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LN Japan announces paid Tokyo Sessions live streams

Live Nation Japan has announced Tokyo Sessions, a new virtual concert series that aims to connect Japanese artists with international audiences.

A joint venture with artist management company Far East Entertainment and brand agency Helixes, Tokyo Sessions combines full-length livestreamed performances from Tokyo venues with behind-the-scenes and interview footage.

Heavy metal band Crossfaith is the first featured artist, performing from Tokyo’s ~900-capacity Liquidroom on 12 September. Tickets for the performance, dubbed ‘Open the Dimensions’, start at US$15 (ticket only), with a livestream ticket + T-shirt bundle priced at $45.

“We are living in a time when we can only enjoy live music through a big invisible filter,” say Crossfaith in a joint statement.

“Our answer to break such a filter is to Open the Dimensions, where we take fans to explore the fifth dimension and provide them with a completely new experience that goes beyond the limitations of traditional art and music and our previous physical live events.”

 


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Tokyo unveils new 15,000-seat Ariake Arena

The Ariake Arena, a new US$340 million and 15,000-seat venue in the Japanese capital, was inaugurated on Sunday (2 February), with a performance from J-pop band AKB48.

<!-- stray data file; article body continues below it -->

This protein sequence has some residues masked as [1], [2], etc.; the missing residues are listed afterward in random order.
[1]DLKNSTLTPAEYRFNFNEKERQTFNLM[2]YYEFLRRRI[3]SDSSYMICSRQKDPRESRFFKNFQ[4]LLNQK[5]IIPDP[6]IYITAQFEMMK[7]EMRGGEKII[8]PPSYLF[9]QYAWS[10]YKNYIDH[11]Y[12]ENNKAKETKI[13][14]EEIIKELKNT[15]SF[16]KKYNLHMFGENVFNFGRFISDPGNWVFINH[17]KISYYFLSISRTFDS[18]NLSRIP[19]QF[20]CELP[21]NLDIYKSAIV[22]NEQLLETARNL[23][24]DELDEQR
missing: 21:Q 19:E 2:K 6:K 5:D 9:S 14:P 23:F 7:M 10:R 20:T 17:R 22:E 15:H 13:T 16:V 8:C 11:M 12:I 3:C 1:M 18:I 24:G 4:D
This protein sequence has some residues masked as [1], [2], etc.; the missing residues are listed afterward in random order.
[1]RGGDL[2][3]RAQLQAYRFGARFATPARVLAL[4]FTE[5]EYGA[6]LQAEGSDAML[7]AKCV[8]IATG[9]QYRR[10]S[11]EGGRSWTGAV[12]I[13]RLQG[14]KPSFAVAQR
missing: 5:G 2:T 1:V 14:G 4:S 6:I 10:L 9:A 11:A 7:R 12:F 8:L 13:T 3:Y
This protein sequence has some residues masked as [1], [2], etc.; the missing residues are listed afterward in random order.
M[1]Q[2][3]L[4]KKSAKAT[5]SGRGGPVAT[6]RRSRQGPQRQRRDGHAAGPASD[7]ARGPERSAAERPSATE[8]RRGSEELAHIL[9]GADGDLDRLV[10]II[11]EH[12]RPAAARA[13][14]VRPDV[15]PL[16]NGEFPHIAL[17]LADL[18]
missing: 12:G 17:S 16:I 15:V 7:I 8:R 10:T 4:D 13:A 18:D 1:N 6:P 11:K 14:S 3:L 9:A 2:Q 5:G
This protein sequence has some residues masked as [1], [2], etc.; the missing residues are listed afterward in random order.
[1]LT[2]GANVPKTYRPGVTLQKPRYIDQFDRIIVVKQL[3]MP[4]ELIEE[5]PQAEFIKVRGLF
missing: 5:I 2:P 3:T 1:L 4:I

The arena, which will host volleyball and wheelchair basketball at the upcoming 2020 Tokyo Olympics and Paralympics, will be used to stage entertainment and cultural events after the games.

A concave roof is the main feature of the venue, which includes both a main arena and “sub arena”, minimising the need for lighting and air conditioning. The arena will be accessible to all, in keeping with new priorities of the Japanese live music business.

The new events space will help to address the scarcity of large venues in the world’s most populated city.

“The big story in Japan – the big story in Tokyo, specifically – is the lack of venues,” Live Nation Japan president John Boyle, told IQ last year.

“Tokyo has a population of 37m people, and for a market that big, there’s five or six venues that are bigger than 10,000 capacity. In LA, there’s probably 15 or 20 for a market that is a fraction of the size.”

“The big story in Japan – the big story in Tokyo, specifically – is the lack of venues”

Ariake Arena joins current big show favourites the Tokyo Dome (55,000-cap.), Makuhari Messe convention centre (9,000-cap.) and the Saitama Super Arena (37,000-cap.).